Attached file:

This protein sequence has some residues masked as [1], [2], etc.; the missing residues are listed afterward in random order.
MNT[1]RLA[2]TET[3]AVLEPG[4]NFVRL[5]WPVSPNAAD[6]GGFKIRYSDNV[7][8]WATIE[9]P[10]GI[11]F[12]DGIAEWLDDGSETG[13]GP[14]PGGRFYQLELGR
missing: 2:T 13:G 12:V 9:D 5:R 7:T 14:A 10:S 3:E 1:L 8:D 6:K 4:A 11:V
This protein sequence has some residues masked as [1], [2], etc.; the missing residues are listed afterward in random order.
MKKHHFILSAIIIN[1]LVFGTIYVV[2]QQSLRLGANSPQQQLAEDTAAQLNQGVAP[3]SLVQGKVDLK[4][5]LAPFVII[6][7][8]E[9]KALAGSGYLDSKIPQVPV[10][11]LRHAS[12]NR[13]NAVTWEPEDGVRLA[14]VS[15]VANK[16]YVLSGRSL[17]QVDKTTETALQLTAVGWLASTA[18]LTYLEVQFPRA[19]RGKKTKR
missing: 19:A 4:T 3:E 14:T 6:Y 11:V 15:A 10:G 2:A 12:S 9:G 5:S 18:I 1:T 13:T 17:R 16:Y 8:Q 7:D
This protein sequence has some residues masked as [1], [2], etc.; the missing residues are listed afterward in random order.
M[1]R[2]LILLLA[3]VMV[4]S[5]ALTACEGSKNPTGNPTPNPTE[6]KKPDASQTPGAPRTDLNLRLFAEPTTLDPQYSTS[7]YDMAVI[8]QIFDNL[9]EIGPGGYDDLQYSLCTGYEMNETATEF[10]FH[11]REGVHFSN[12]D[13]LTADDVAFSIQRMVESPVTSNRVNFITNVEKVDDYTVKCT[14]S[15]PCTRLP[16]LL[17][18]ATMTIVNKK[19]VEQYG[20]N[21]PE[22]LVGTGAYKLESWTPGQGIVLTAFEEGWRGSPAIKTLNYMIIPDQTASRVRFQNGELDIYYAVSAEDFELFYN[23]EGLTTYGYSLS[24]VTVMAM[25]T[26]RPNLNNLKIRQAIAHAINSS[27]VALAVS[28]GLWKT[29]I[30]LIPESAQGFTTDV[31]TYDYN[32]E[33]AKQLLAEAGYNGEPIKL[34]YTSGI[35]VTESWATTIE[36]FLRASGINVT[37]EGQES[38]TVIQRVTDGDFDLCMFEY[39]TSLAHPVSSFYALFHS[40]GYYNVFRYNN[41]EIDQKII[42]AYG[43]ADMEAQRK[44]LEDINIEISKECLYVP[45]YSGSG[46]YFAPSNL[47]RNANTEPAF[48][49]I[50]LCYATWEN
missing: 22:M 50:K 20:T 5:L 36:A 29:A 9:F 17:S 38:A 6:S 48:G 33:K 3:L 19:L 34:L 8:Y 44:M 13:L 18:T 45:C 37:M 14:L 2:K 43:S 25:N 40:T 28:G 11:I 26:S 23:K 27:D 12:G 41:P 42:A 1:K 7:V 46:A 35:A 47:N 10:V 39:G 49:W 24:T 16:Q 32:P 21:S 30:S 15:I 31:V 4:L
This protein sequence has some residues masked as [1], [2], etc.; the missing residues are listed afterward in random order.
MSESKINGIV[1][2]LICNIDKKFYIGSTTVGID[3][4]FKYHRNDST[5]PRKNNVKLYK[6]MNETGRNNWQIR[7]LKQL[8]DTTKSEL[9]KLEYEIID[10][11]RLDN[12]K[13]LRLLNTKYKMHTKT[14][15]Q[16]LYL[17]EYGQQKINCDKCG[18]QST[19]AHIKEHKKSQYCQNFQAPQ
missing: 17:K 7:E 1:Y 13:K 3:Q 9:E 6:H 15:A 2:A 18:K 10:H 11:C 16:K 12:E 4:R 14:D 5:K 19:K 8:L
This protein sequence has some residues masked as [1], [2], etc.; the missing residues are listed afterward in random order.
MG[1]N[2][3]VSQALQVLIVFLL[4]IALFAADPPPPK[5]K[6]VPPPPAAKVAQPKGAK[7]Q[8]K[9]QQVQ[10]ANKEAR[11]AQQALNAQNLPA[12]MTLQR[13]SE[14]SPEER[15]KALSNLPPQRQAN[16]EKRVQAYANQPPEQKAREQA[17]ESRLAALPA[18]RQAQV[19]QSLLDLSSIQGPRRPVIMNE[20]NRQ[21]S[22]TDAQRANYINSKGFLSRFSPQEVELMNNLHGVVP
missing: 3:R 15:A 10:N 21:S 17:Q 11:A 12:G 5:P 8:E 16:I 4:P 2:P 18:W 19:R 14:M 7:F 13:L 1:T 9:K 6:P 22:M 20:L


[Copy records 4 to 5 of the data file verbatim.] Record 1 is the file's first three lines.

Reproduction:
This protein sequence has some residues masked as [1], [2], etc.; the missing residues are listed afterward in random order.
MSESKINGIV[1][2]LICNIDKKFYIGSTTVGID[3][4]FKYHRNDST[5]PRKNNVKLYK[6]MNETGRNNWQIR[7]LKQL[8]DTTKSEL[9]KLEYEIID[10][11]RLDN[12]K[13]LRLLNTKYKMHTKT[14][15]Q[16]LYL[17]EYGQQKINCDKCG[18]QST[19]AHIKEHKKSQYCQNFQAPQ
missing: 17:K 7:E 1:Y 13:K 3:Q 9:E 6:H 15:A 2:A 18:K 10:H 11:C 16:K 12:E 4:R 14:D 5:K 19:K 8:L
This protein sequence has some residues masked as [1], [2], etc.; the missing residues are listed afterward in random order.
MG[1]N[2][3]VSQALQVLIVFLL[4]IALFAADPPPPK[5]K[6]VPPPPAAKVAQPKGAK[7]Q[8]K[9]QQVQ[10]ANKEAR[11]AQQALNAQNLPA[12]MTLQR[13]SE[14]SPEER[15]KALSNLPPQRQAN[16]EKRVQAYANQPPEQKAREQA[17]ESRLAALPA[18]RQAQV[19]QSLLDLSSIQGPRRPVIMNE[20]NRQ[21]S[22]TDAQRANYINSKGFLSRFSPQEVELMNNLHGVVP
missing: 3:R 15:A 10:N 21:S 17:Q 11:A 12:G 5:P 8:E 16:I 4:P 2:P 18:W 19:R 14:M 7:F 13:L 1:T 9:K 6:P 22:M 20:L